The earliest symptom of retinitis pigmentosa (RP) is usually diminished ability to see well at night and in conditions of low lighting and darkness. This symptom is called nyctelopia. It is caused by death of the rod photoreceptors in the retina.
As RP progresses, nyctelopia is accompanied by reduced peripheral field of vision (side vision) at all lighting levels. The affected person will be less able to detect objects which are not directly in front of them. This may mean bumping into objects, misjudging gutters and steps, tripping and having falls. A reduced peripheral field of vision results, because the affected rod photoreceptors are concentrated more in the peripheral/outer parts of the retina, rather than in the centre.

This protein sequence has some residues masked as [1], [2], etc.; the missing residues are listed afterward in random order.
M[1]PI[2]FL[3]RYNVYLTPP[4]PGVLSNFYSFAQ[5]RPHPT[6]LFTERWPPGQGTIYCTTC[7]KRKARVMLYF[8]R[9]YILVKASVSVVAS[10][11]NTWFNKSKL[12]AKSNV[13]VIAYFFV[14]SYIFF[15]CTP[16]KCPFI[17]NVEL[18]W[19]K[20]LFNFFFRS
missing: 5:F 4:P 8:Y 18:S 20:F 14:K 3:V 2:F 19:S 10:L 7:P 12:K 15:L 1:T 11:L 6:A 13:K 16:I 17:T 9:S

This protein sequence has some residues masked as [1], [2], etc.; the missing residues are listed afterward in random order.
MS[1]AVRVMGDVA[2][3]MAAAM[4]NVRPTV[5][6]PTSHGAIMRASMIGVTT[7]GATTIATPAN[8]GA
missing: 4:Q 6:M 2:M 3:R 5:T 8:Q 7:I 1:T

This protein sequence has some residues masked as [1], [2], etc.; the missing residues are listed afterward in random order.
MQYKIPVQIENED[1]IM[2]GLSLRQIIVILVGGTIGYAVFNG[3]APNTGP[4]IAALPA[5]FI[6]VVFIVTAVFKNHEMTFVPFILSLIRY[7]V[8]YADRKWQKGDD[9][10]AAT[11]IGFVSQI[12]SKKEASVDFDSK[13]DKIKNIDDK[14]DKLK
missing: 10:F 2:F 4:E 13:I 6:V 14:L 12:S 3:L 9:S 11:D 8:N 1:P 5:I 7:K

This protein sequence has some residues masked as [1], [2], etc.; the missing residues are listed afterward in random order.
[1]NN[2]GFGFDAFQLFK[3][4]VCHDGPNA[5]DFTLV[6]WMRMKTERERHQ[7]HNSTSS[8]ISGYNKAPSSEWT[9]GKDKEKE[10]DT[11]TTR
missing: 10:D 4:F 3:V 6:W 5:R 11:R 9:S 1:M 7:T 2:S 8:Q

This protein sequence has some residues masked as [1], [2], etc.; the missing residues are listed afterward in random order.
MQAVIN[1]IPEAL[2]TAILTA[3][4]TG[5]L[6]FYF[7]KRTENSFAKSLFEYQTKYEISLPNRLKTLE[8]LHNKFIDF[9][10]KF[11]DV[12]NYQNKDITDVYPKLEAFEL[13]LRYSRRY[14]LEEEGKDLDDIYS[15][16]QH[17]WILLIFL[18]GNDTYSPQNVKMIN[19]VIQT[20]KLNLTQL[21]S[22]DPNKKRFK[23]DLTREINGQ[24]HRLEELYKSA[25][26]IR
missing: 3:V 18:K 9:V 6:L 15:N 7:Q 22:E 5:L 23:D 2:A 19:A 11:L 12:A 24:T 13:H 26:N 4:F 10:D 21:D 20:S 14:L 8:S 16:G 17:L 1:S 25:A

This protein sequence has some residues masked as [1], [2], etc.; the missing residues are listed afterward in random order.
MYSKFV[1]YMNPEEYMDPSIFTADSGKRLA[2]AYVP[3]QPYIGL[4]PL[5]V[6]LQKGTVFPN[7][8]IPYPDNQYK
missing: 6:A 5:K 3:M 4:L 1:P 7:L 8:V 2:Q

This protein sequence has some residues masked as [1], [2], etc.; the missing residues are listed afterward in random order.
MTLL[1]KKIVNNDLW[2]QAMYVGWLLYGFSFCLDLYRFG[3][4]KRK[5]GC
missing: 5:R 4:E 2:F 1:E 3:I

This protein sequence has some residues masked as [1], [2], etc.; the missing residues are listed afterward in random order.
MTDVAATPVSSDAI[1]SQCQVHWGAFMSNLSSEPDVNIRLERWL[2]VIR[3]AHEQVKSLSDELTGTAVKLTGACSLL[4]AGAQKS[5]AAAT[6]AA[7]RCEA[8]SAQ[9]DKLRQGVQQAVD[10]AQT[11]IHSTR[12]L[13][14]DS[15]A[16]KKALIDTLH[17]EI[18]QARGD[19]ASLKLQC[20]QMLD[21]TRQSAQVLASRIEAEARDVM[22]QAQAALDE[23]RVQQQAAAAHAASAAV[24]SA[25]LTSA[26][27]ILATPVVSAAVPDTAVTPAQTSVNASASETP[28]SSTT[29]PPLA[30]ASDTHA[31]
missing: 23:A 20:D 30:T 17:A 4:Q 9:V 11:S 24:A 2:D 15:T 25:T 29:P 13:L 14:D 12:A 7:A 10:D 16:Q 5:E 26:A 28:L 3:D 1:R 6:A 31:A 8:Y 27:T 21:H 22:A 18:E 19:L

Some people with RP also report unusual light flashes/sparks in their vision.
This is the advice from Retina Australia based on broadly available research. Every case of retinitis pigmentosa is individual and it is always recommended to seek the advice of your optometrist and / or ophthalmologist.
For further information, or to contact Retina Australia (Qld) go to the website at www.retinaqld.org.au or the national organisation at www.retinaaustralia.com.au
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